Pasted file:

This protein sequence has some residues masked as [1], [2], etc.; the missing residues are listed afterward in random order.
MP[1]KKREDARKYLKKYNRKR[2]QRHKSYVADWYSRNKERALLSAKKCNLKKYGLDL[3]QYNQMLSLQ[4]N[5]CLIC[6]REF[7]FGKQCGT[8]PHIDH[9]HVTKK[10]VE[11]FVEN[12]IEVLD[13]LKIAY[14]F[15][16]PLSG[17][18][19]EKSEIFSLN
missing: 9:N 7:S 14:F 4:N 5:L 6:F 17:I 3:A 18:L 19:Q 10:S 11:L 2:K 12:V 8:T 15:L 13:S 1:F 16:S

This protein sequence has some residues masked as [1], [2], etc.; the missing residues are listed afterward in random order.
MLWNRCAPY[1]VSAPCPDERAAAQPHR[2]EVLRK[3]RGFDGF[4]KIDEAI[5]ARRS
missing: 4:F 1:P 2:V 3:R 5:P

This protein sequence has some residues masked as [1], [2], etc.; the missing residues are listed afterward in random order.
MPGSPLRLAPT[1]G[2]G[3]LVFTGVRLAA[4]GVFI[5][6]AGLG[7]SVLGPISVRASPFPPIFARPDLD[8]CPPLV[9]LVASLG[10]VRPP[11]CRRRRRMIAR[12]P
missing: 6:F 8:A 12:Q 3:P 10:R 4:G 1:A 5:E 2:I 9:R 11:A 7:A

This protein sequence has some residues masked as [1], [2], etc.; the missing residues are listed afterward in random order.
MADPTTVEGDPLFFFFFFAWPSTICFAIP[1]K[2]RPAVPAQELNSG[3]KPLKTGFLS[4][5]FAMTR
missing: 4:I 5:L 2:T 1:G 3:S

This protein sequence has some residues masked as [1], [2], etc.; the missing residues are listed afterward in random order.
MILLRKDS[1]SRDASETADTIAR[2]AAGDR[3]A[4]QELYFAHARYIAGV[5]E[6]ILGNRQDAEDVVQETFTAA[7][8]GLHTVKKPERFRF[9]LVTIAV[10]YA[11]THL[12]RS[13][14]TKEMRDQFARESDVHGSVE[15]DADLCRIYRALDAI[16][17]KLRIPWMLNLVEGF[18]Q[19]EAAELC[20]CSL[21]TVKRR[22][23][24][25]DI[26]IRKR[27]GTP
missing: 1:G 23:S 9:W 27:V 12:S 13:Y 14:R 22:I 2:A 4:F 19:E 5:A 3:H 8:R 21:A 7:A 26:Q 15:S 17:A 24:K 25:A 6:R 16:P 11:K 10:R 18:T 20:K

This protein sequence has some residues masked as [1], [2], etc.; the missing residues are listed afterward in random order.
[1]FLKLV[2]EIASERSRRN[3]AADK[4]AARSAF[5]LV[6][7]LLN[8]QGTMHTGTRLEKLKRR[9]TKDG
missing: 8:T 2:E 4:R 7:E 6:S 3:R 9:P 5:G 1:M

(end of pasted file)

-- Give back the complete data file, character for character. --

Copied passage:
This protein sequence has some residues masked as [1], [2], etc.; the missing residues are listed afterward in random order.
MP[1]KKREDARKYLKKYNRKR[2]QRHKSYVADWYSRNKERALLSAKKCNLKKYGLDL[3]QYNQMLSLQ[4]N[5]CLIC[6]REF[7]FGKQCGT[8]PHIDH[9]HVTKK[10]VE[11]FVEN[12]IEVLD[13]LKIAY[14]F[15][16]PLSG[17][18][19]EKSEIFSLN
missing: 9:N 7:S 14:F 4:N 5:L 6:F 17:I 3:A 18:L 19:Q 10:S 11:L 2:K 12:V 8:T 15:L 13:S 1:F 16:S

This protein sequence has some residues masked as [1], [2], etc.; the missing residues are listed afterward in random order.
MLWNRCAPY[1]VSAPCPDERAAAQPHR[2]EVLRK[3]RGFDGF[4]KIDEAI[5]ARRS
missing: 4:F 1:P 2:V 3:R 5:P

This protein sequence has some residues masked as [1], [2], etc.; the missing residues are listed afterward in random order.
MPGSPLRLAPT[1]G[2]G[3]LVFTGVRLAA[4]GVFI[5][6]AGLG[7]SVLGPISVRASPFPPIFARPDLD[8]CPPLV[9]LVASLG[10]VRPP[11]CRRRRRMIAR[12]P
missing: 6:F 8:A 12:Q 3:P 10:R 4:G 1:A 5:E 2:I 9:R 11:A 7:A

This protein sequence has some residues masked as [1], [2], etc.; the missing residues are listed afterward in random order.
MADPTTVEGDPLFFFFFFAWPSTICFAIP[1]K[2]RPAVPAQELNSG[3]KPLKTGFLS[4][5]FAMTR
missing: 4:I 5:L 2:T 1:G 3:S

This protein sequence has some residues masked as [1], [2], etc.; the missing residues are listed afterward in random order.
MILLRKDS[1]SRDASETADTIAR[2]AAGDR[3]A[4]QELYFAHARYIAGV[5]E[6]ILGNRQDAEDVVQETFTAA[7][8]GLHTVKKPERFRF[9]LVTIAV[10]YA[11]THL[12]RS[13][14]TKEMRDQFARESDVHGSVE[15]DADLCRIYRALDAI[16][17]KLRIPWMLNLVEGF[18]Q[19]EAAELC[20]CSL[21]TVKRR[22][23][24][25]DI[26]IRKR[27]GTP
missing: 1:G 23:S 9:W 27:V 12:S 13:Y 14:R 22:I 2:A 4:F 19:E 5:A 3:H 8:R 21:A 7:A 26:Q 15:S 17:A 24:K 25:A 6:R 16:P 11:K 10:R 18:T 20:K

This protein sequence has some residues masked as [1], [2], etc.; the missing residues are listed afterward in random order.
[1]FLKLV[2]EIASERSRRN[3]AADK[4]AARSAF[5]LV[6][7]LLN[8]QGTMHTGTRLEKLKRR[9]TKDG
missing: 8:T 2:E 4:R 7:E 6:S 3:R 9:P 5:G 1:M